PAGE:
Tuesday, December 23, 2014

The Maggie Daley Ice Ribbon

The time we went ice skating at a place suited more for the Rockefellers....or folks from Minneapolis.  Visit today's Chicago Parent HERE.

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The Near-Miss

The near-miss. 

It is the theme of my life.  I should have met my husband a hundred times before I was 27 years old.  We knew many of the same people.  We went to the same college.  I once celebrated St. Patrick's Day at his house  ten minutes after he departed for another bash.

In many ways, Joe could have easily been another near-miss.  The Fates must have been ready to pull their hair out by the time they successfully got us together in the same hotel lobby (me as an event planner and Joe as a union decorator) two days after a late-night, beer-infused first encounter at the legendary Old St. Pat's block party.

Danny, aged 5, waiting for his daddy to come home from firehouse.
That night, Joe offered me a free bratwurst.  I convinced myself that this guy was obviously not "the one."  The love of my life would be a sushi sophisticate, perhaps a North Shore grad, and surely not some sausage-hawking southsider.

Then we spotted each other in that lobby.  It was pure coincidence.  And the most important near-miss of my life to date was averted.

I have had near-misses involving national tragedies, sorted scandals, and plain old stupid decisions that would have resulted in great unhappiness.

I do not know if I have an angel on my shoulder or if I am just plain lucky.

That is a lie.

I totally have an angel on my shoulder.  I call her Barb.  For some reason, Barb has been steering me away from misfortunate my entire life.

Not that I haven't experienced misfortune.

But Barb has a great track record.  I don't think she sleeps much.

Last night, I was driving home with all three of my sons in the minivan.  We had done some last-minute shopping.  Danny needed a Christmas outfit (I had to battle with him to see that track pants and a hoodie weren't appropriate clothes to mark the Savior's birth).  It was also a ploy so I could give my husband time to assemble the large metal wagon the kids were getting for Christmas to support their new recycling business. 

It was rainy and dark.  The roads were packed.  I came to a stop at a light that already had a line going back countless cars.  A few seconds later, some sort of noise (I am not sure if it was honking or the screech of brakes) drew my attention.  A car came barreling along and drove onto the sidewalk next to me.  The driver then smashed full-on into a streetlight.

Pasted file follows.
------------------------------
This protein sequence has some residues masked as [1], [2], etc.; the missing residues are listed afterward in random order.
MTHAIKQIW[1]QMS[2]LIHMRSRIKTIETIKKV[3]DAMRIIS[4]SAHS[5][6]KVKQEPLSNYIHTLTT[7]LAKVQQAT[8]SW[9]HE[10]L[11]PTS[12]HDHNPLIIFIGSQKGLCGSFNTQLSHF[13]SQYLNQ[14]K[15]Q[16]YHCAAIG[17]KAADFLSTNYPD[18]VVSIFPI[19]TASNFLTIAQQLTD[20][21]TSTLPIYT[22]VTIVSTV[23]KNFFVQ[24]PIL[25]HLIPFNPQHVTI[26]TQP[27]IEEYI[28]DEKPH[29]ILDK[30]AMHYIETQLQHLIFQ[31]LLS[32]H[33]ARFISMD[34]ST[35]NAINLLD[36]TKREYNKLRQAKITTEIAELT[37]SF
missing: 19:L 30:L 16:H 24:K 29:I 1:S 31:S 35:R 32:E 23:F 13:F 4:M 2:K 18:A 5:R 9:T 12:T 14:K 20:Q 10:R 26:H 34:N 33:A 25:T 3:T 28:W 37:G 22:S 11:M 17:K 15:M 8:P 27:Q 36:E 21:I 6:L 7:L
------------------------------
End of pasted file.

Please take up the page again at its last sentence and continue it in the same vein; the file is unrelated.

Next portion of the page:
That was when time stood still.  Shocked, I watched as the streetlight began to topple.  Jammed into my spot by traffic, I had nowhere to go to get out of its way.  I anticipated the trajectory, and realized with horror it was about to smash into the passenger side of my minivan, closest to Dan.

I didn't have any time to pull my son away or even formulate a plan before the post landed harmlessly next to us, with maybe two inches to spare.

Shakily, I was able to turn off the main street and call 911 for help.  I then walked back over to the other driver to see if she was okay.  My kids were following me, freaking the hell out, and begging to go back to the safety of the minivan on the side street as cars whizzed by.  They wouldn't go back without me, though.  And I needed to stay with the young driver until police arrived. 

It was the most important near-miss I have every experienced. 

And once again, I know I have the best guardian angel ever. 

I also realize that if Barb has moved on and now sits on Dan's shoulder, I have much to celebrate.  She has been a great protector and she knows where my heart lies.

Danny.  Jack.  Joe.

And that sausage guy that started it all.

I would like to wish every reader out there much love, happiness, and protection for the year ahead.  As for me, I will continue to be humbled at the great many gifts I have been given.

But for a simple turn of fate, how much I would truly miss.

Bless you, Barb.

Friday, December 19, 2014

The Contest - Week 28: A Response!

Andrea's going to kill me.  Based on the plague, forgetfulness, and general procrastination, I have taken to emailing a few of my CONTEST letters.

Apparently, this may be against the rules.

Rules I made up and promptly forgot.

Regardless, I'm hoping my worthy competition lets this one slide as I received a lovely form email from the people at Lemax, good for (fingers crossed) one point.

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Thank you for your interest in Lemax Village Collection.

It is great to receive response from consumers like you. It let us know what consumers like or not like. We will forward your message to the related department. Any potential products which are in compliance with the company's marketing strategy we will try the best to produce.

Please keep on writing to us and we value your suggestions/comments. Should you have further question, please feel free to contact us.

Thanks again for your email to www.lemaxcollection.com. Hope you enjoy your collection of Lemax!

Best regards,

Lemax - Customer Service

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A little Lemax love is better than no Lemax love, right?

Check out Andrea's way better entry HERE.  If she lets it slide, my score will be increased to the unsavory number 69.  Or quite possibly, not.

Friday, December 12, 2014

The Contest - Week 27: Lemax

Week 27 of The Contest continues!

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Dear Lemax,

I just wanted to let you know that I am not a knick-knack person. I hate Waterford Crystal, Beleek Irish plates, and all things Precious Moments. Anyone who has ever gifted me with one of these items would easily be able to buy them back for a quarter at my yearly garage sale.